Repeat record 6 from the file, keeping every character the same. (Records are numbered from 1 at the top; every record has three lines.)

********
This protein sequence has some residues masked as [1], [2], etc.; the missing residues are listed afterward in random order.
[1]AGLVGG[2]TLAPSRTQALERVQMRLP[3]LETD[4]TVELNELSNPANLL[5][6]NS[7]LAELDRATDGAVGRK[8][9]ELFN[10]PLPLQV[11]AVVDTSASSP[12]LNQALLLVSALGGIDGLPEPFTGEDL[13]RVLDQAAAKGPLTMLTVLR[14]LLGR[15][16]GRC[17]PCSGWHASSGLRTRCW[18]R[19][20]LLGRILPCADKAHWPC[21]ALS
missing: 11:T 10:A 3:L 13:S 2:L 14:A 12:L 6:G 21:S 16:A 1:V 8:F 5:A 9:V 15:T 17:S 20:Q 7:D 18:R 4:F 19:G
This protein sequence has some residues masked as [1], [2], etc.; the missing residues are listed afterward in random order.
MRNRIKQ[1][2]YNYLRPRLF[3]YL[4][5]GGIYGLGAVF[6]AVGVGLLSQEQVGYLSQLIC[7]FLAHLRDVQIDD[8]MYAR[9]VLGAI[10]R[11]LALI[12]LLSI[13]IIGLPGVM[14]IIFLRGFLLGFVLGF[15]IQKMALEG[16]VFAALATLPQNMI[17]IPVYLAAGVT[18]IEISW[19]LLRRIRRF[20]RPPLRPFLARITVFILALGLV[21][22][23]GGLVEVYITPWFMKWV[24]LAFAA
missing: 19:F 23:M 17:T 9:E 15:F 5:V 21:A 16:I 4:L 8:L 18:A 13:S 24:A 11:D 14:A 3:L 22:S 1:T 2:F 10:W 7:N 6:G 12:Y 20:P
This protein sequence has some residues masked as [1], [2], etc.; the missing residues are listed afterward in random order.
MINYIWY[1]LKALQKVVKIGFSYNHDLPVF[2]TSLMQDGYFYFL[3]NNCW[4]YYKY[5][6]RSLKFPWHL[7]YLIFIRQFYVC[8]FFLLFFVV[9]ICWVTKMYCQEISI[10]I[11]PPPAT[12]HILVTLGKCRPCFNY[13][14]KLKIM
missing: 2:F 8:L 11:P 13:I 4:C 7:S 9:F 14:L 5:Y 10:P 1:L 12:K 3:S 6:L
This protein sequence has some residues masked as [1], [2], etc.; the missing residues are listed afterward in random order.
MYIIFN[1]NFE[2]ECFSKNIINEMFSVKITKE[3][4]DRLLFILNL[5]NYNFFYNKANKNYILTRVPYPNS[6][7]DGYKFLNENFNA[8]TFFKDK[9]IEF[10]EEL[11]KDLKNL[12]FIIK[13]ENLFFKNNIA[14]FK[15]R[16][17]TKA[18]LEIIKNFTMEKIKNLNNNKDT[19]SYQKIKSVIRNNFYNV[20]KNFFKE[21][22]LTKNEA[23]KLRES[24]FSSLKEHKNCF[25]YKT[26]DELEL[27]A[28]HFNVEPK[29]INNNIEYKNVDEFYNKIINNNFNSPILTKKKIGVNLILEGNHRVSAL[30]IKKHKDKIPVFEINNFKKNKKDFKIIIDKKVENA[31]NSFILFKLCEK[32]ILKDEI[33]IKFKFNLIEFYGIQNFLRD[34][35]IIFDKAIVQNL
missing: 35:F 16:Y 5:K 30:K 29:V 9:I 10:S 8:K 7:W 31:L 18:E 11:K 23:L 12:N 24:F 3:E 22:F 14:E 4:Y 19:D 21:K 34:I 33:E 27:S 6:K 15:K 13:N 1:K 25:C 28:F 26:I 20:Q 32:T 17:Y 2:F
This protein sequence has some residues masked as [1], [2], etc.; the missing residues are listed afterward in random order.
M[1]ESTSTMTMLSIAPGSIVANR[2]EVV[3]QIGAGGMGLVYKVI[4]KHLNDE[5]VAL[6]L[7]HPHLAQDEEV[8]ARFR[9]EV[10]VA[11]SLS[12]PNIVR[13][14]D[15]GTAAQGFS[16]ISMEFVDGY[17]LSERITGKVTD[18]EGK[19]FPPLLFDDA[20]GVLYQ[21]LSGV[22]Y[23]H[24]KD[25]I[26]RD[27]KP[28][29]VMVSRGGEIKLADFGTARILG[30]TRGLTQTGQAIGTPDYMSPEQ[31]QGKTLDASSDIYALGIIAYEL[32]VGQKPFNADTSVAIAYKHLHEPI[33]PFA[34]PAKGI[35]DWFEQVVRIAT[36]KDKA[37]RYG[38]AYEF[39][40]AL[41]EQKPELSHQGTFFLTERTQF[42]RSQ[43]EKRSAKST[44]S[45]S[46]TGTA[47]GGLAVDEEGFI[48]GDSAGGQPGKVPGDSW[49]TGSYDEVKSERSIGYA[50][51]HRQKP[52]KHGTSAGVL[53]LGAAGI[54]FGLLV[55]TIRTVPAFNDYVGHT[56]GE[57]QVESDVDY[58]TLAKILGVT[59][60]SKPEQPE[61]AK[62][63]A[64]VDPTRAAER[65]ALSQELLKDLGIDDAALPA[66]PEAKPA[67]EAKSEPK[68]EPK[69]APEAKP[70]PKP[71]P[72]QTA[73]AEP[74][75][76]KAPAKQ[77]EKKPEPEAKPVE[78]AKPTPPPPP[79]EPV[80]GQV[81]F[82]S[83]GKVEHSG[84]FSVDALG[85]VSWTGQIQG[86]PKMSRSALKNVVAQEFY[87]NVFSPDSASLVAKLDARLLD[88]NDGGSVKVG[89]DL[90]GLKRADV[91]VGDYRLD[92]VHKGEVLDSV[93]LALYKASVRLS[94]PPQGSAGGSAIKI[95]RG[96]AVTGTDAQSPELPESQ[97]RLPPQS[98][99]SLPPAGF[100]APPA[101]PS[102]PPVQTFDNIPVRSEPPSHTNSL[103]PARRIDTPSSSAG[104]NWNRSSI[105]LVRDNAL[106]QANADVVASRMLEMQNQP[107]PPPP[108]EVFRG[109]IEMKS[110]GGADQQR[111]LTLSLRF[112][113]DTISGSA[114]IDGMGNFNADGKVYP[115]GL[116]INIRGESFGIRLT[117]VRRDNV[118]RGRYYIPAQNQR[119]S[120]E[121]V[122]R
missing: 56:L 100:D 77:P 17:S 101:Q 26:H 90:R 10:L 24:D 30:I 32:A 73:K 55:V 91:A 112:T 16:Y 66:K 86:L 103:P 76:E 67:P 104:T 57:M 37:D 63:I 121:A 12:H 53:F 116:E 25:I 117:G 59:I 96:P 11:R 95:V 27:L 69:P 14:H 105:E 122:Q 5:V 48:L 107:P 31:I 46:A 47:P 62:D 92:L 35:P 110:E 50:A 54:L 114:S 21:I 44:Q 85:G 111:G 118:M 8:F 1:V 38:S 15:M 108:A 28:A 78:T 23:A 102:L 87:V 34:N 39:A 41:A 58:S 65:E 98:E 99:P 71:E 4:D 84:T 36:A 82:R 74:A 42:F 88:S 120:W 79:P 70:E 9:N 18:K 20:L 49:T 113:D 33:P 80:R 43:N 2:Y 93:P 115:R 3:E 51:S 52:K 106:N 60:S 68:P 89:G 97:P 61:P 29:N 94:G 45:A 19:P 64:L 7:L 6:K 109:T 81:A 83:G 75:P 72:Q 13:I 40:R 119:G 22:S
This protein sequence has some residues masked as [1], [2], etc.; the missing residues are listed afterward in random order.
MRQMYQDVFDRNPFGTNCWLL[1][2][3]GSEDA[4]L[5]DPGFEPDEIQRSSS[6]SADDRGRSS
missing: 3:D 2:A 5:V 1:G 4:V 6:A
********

This protein sequence has some residues masked as [1], [2], etc.; the missing residues are listed afterward in random order.
MRQMYQDVFDRNPFGTNCWLL[1][2][3]GSEDA[4]L[5]DPGFEPDEIQRSSS[6]SADDRGRSS
missing: 3:D 2:A 5:V 1:G 4:V 6:A